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Brown says G20 should consider financial transactions tax

St Andrews – British Prime Minister Gordon Brown called on the G20 here Saturday to consider a tax on financial transactions among other measures to make banks more accountable to society.

Brown told G20 finance ministers that "a global financial transactions levy" would be one way "to reflect the global responsibilities of financial institutions to society."

Although the British premier warned of the need to avoid "prohibitive costs" on the banking sector, he added: "I do not think these difficulties should prevent us from considering with urgency the legitimate issues."

Brown also stressed that his country would not act alone on the issue of what is often called the Tobin Tax, saying: "Let me be clear: Britain will not move unless others move with us together."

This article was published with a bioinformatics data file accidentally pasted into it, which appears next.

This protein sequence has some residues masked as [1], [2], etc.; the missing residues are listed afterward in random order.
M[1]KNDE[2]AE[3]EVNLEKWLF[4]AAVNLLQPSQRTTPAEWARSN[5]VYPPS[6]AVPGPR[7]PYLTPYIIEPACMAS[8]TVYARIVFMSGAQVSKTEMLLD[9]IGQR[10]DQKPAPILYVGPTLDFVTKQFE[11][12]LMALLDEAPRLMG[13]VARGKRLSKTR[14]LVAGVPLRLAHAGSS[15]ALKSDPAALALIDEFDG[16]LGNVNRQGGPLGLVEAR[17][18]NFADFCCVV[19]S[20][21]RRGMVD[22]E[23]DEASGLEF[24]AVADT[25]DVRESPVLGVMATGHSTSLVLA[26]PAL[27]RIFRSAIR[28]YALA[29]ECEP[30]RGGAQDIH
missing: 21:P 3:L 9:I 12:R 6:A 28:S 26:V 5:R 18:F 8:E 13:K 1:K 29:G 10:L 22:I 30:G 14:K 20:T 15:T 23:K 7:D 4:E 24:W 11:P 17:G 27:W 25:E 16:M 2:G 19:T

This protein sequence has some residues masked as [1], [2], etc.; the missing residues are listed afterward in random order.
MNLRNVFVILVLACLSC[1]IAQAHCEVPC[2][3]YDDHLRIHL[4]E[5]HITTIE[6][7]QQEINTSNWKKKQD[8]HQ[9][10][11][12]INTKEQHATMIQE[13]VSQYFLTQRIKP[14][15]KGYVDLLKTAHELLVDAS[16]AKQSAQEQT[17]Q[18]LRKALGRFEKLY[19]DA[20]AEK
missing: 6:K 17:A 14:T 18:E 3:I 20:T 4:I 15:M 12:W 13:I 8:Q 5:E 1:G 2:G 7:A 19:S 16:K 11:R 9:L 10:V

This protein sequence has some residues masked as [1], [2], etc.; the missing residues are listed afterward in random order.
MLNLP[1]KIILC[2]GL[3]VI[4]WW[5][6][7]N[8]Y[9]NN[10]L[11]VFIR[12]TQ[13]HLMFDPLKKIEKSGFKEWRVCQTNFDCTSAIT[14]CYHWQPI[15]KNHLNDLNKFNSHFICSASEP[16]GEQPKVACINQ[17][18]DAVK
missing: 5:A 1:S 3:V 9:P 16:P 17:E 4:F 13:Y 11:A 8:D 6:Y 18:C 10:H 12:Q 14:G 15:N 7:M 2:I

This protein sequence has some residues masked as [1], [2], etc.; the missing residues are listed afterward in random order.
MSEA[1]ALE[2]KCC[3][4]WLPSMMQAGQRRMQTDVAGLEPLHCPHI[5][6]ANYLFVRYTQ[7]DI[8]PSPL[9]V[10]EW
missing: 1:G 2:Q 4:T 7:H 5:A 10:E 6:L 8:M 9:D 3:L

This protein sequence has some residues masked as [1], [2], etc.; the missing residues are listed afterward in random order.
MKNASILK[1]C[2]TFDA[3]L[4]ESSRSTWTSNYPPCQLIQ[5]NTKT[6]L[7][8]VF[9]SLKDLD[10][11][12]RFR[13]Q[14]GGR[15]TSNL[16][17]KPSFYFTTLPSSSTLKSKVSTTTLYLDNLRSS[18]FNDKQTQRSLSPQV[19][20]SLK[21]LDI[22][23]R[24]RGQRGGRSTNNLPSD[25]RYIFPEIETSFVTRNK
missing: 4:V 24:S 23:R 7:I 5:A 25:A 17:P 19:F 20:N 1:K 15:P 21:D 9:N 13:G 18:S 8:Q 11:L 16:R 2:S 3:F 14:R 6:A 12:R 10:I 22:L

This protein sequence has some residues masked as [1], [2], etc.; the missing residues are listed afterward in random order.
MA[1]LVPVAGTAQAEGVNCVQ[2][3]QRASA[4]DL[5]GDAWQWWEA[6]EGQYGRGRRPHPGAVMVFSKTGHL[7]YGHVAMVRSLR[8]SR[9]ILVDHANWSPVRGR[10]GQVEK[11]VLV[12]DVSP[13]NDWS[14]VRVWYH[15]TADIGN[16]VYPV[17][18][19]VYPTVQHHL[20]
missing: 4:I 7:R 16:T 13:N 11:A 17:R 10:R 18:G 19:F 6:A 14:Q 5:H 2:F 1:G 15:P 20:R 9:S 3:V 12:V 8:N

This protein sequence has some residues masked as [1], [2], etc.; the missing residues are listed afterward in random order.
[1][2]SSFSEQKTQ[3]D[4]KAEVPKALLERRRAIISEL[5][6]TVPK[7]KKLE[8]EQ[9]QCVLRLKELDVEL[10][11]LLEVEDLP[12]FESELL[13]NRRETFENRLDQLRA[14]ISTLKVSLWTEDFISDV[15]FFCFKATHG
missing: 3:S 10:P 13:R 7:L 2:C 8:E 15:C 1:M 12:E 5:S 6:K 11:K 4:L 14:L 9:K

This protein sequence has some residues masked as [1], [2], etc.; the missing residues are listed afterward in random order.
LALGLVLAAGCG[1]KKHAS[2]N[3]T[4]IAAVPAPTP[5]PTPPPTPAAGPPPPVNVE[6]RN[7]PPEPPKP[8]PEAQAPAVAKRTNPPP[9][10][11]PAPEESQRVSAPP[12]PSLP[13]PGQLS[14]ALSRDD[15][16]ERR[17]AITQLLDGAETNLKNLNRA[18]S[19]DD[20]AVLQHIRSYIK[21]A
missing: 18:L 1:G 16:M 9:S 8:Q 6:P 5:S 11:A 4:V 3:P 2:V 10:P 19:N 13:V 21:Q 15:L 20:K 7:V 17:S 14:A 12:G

The comments represent a strengthening of Brown’s position on the tax. Previously, Britain was thought to be opposed to the idea because of fears it would damage the City of London, Europe’s largest financial district.

Debate over new versions of the Tobin Tax has accelerated since the financial crisis erupted last year, with France among nations leading calls for its introduction.

The tax was originally proposed in 1971 by Nobel Prize laureate James Tobin as a means of reducing speculation in global markets, but Tobin himself later began to doubt his own idea was workable.